Analysis released jointly on Monday from the NSA, the Office of the Director of National Intelligence (ODNI) and CISA warns that inadequate implementation of telecom standards, supply chain threats, and weaknesses in systems architecture could pose major cybersecurity risks to 5G networks, potentially making them a lucrative target for cybercriminals and nation-state adversaries. Specifically, the report cites undue influence from adversarial nations on the development of technical standards, which may pave the way for adopting untrusted proprietary technologies and equipment that could be difficult to update, repair, and replace. Also in the report, a warning about supply chain vulnerability with components procured from third-party suppliers, vendors, and service providers that are counterfeit or compromised, with security flaws and malware injected during the early development process.

(The Hacker News)

GitHub now supports security keys when using Git over SSH

GitHub has added support for securing SSH Git operations using FIDO2 security keys for added protection from account takeover attempts. This follows the discovery of more than 100,000 GitHub repositories with leaked API tokens and cryptographic (SSH and TLS) keys after a scan of roughly 13% of GitHub’s public repositories, as well as the discovery of thousands of new repositories were also leaking secrets daily. The added feature uses portable FIDO2 devices for SSH authentication to secure Git operations and prevent accidental private key exposure and malware initiating requests without approval.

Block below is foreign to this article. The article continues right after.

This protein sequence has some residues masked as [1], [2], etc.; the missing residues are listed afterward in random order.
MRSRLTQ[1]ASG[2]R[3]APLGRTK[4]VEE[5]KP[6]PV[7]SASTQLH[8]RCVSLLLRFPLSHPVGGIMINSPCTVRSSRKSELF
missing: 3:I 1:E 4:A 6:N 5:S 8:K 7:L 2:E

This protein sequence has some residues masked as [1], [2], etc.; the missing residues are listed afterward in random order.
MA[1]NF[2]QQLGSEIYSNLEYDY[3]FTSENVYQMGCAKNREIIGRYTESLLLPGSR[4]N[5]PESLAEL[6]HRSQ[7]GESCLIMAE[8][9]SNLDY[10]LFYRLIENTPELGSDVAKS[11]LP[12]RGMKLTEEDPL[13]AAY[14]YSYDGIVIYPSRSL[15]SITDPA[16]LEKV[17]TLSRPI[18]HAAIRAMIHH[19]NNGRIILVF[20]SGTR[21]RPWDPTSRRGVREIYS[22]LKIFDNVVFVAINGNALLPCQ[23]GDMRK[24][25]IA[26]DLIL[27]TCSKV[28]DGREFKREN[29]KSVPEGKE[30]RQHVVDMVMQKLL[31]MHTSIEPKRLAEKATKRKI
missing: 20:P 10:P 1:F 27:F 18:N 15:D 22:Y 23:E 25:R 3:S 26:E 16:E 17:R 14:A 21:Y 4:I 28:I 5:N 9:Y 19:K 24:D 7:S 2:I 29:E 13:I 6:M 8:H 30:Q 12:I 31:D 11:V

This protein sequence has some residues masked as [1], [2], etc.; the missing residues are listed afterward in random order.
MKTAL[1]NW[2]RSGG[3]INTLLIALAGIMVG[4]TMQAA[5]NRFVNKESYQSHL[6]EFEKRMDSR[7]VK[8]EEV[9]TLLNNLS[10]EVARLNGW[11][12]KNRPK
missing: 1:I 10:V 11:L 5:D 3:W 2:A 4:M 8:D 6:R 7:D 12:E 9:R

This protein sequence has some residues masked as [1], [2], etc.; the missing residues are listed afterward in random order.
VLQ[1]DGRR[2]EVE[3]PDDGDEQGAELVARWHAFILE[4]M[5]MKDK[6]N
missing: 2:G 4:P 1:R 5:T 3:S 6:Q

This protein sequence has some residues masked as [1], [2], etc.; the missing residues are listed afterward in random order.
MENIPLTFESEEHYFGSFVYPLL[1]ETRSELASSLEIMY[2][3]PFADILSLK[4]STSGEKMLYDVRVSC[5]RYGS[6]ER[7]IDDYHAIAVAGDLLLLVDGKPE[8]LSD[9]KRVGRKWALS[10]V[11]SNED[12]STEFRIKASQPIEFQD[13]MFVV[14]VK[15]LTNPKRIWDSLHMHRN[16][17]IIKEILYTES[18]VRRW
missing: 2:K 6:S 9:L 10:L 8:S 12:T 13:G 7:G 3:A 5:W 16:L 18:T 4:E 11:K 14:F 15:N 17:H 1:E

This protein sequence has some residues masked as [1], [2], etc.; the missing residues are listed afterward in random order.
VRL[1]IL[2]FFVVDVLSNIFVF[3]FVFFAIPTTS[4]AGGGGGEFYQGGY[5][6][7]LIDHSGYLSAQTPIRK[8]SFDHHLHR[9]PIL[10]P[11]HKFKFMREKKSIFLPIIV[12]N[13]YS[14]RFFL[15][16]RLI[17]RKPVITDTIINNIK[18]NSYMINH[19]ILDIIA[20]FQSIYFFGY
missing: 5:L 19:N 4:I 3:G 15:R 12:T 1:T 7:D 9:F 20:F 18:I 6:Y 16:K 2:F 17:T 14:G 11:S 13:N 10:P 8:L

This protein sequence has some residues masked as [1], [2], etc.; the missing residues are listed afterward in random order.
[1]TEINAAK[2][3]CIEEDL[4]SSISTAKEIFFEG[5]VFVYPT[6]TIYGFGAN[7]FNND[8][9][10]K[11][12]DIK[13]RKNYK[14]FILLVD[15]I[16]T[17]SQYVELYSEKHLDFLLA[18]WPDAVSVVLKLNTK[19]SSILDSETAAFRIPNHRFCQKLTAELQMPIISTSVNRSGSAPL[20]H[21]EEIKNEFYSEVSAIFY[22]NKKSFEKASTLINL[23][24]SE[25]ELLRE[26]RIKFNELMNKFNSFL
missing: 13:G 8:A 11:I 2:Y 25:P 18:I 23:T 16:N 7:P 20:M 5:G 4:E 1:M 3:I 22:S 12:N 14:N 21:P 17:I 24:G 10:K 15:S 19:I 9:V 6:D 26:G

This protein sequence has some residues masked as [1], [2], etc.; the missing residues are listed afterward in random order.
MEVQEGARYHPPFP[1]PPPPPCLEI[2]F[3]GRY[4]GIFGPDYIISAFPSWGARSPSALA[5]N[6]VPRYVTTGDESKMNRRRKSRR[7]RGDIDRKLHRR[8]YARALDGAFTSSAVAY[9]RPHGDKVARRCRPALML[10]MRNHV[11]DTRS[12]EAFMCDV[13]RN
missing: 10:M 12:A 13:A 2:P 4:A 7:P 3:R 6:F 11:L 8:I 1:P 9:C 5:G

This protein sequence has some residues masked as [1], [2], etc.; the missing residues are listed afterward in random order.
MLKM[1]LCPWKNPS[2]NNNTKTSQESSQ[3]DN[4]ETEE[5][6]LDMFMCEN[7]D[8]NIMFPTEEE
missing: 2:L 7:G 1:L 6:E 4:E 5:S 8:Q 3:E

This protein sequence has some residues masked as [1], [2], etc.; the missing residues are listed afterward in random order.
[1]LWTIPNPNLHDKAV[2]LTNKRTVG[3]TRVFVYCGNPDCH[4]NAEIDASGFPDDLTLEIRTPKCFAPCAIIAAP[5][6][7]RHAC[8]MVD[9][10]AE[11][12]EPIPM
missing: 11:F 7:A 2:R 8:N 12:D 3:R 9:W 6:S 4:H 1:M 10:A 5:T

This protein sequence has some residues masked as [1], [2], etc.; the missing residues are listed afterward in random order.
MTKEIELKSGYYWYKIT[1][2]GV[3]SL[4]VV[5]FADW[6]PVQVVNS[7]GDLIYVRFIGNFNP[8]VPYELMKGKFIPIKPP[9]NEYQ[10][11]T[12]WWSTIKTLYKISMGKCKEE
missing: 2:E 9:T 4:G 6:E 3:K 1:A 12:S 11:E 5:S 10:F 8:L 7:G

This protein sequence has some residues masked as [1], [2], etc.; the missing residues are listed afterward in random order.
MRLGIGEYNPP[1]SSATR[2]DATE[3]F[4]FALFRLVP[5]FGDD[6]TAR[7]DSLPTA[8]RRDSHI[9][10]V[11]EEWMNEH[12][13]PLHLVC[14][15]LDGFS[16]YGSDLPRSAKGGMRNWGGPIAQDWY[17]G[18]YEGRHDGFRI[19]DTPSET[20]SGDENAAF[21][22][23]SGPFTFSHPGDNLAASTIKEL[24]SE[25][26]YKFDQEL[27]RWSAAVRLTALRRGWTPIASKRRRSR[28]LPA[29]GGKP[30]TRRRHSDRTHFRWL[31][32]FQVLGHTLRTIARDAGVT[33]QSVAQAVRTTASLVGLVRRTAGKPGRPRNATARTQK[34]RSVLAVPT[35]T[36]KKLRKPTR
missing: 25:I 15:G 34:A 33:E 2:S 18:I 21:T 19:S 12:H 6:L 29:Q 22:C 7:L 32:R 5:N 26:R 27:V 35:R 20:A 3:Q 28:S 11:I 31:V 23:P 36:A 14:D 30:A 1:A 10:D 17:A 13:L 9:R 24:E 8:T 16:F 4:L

(Bleeping Computer)

Experts warn of a new Android banking trojan stealing users’ credentials

Cybersecurity researchers on Monday disclosed a new Android trojan being used to facilitate fraudulent activities against banks in Spain, Germany, Italy, Belgium, and the Netherlands. Called “TeaBot” (or Anatsa), the malware is said to be in its early stages of development, with a rash of infections in the first week of May against Belgium and Netherlands banks. Its main goal is stealing victim’s credentials and SMS messages for enabling fraud scenarios against a predefined list of banks, by obtaining a live stream of an infected device screen as well as interaction via Accessibility Services.

(The Hacker News)

Research firm finds disappointing stats in internal risk mitigation

Elevate Security, a leader in human attack surface management, released new findings yesterday on the state of human cybersecurity risk in the workforce, revealing that traditional employee risk mitigation efforts such as security awareness training and phishing simulations have a limited impact on improving employees’ real-world cybersecurity practices. The three year study involving 114,000 users found that security training has no significant effect at the organizational level or in real-world attacks, and in fact users with five or more training sessions are actually more likely to click on a phishing link than those with little or no training. The full report is available at ElevateSecurity.com.

(Elevate Security)